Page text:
“Believers bump into each other”

The rational human faith must armor itself with prejudice in an age of prejudices, just as it armoured itself with logic in an age of logic. But the difference between the two mental methods is marked and unmistakable. The essential of the difference is this: that prejudices are divergent, whereas creeds are always in collision. Believers bump into each other; whereas bigots keep out of each other’s way. A creed is a collective thing, and even its sins are sociable. A prejudice is a private thing, and even its tolerance is misanthropic. So it is with our existing divisions. They keep out of each other’s way; the Tory paper and the Radical paper do not answer each other; they ignore each other. Genuine controversy, fair cut and thrust before a common audience, has become in our special epoch very rare. For the sincere controversialist is above all things a good listener. The really burning enthusiast never interrupts; he listens to the enemy’s arguments as eagerly as a spy would listen to the enemy’s arrangements. But if you attempt an actual argument with a modern paper of opposite politics, you will find that no medium is admitted between violence and evasion. You will have no answer except slanging or silence. A modern editor must not have that eager ear that goes with the honest tongue. He may be deaf and silent; and that is called dignity. Or he may be deaf and noisy; and that is called slashing journalism. In neither case is there any controversy; for the whole object of modern party combatants is to charge out of earshot.

What’s Wrong with the World (1910).

Published in: on January 25, 2012 at 5:02 pm  Comments (3)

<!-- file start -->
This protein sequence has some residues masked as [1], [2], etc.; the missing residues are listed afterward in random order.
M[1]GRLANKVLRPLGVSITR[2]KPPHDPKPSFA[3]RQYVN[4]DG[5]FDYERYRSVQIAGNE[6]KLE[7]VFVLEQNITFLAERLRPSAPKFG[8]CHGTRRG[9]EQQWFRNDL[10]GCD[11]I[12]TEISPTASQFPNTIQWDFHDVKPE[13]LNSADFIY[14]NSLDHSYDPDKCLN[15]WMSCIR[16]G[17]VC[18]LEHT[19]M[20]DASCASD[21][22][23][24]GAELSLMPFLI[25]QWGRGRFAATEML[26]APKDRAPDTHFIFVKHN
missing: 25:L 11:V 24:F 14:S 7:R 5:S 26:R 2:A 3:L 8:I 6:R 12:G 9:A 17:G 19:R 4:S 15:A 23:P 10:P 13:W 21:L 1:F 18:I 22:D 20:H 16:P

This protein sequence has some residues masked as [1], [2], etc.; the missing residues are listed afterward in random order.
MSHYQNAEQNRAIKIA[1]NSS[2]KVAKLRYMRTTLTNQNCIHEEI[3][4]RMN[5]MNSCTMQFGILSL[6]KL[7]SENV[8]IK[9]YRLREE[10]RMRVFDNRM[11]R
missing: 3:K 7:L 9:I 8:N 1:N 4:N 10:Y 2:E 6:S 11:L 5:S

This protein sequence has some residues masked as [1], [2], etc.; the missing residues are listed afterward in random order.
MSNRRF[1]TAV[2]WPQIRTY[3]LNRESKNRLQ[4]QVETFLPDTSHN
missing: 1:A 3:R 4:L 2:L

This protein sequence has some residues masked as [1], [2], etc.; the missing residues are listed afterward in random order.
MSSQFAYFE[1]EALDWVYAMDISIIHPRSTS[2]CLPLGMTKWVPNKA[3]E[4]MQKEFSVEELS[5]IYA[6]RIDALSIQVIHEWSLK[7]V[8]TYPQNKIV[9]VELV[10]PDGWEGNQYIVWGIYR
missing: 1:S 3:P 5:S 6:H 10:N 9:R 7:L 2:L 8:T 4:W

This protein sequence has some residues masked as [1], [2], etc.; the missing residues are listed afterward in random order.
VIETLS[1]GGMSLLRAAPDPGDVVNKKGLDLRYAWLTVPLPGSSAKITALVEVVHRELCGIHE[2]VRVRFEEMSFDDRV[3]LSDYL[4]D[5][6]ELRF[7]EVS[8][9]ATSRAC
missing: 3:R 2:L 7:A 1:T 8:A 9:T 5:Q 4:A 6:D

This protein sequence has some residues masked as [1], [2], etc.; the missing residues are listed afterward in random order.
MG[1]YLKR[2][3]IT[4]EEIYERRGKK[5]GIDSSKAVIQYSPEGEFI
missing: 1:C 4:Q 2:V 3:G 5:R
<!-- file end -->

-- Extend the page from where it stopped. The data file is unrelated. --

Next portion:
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  1. Great stuff. But what is the prejudice that the rational human faith chooses in this age of prejudices?

    I can only hazard a guess: elitism, technical or intellectual (or preferably both).

    And, combining that guess with the “(un-)eager ear” and “honest tongue” of journalism, the whole rational human faith looks a lot like our current political battles.

    But what does Chesterton say it is?

  2. He seems to be arguing that an age of prejudice backs even the logical man into a corner: he must adopt a prejudice — or what looks like a prejudice to his interlocutors — in order to retain ground. And the particular prejudice Chesterton defends, in context, is “the assertion of a human ideal”. Have a look.

    • Thanks for the link. A prejudice towards sanity, “the divine man,” and dogma. Embodying a prejudice towards meaning what one says (sanity)–is a novel idea indeed! “I happen to prefer making sense.” “I’ve a peculiar tendency towards discrete and intelligible positions”!

      He seems to suggest we defend ourselves with what everyone believes to be true–what is too obvious to miss–things so right, that they’re inalienable. What a tactician! Focusing on the commonest sense inevitably involves asserting a human ideal: “I shall try to be as un-transcedental as possible,” Chesterton says, in his defense of… the Incarnation.

      Maybe that is how he’s won so many converts.

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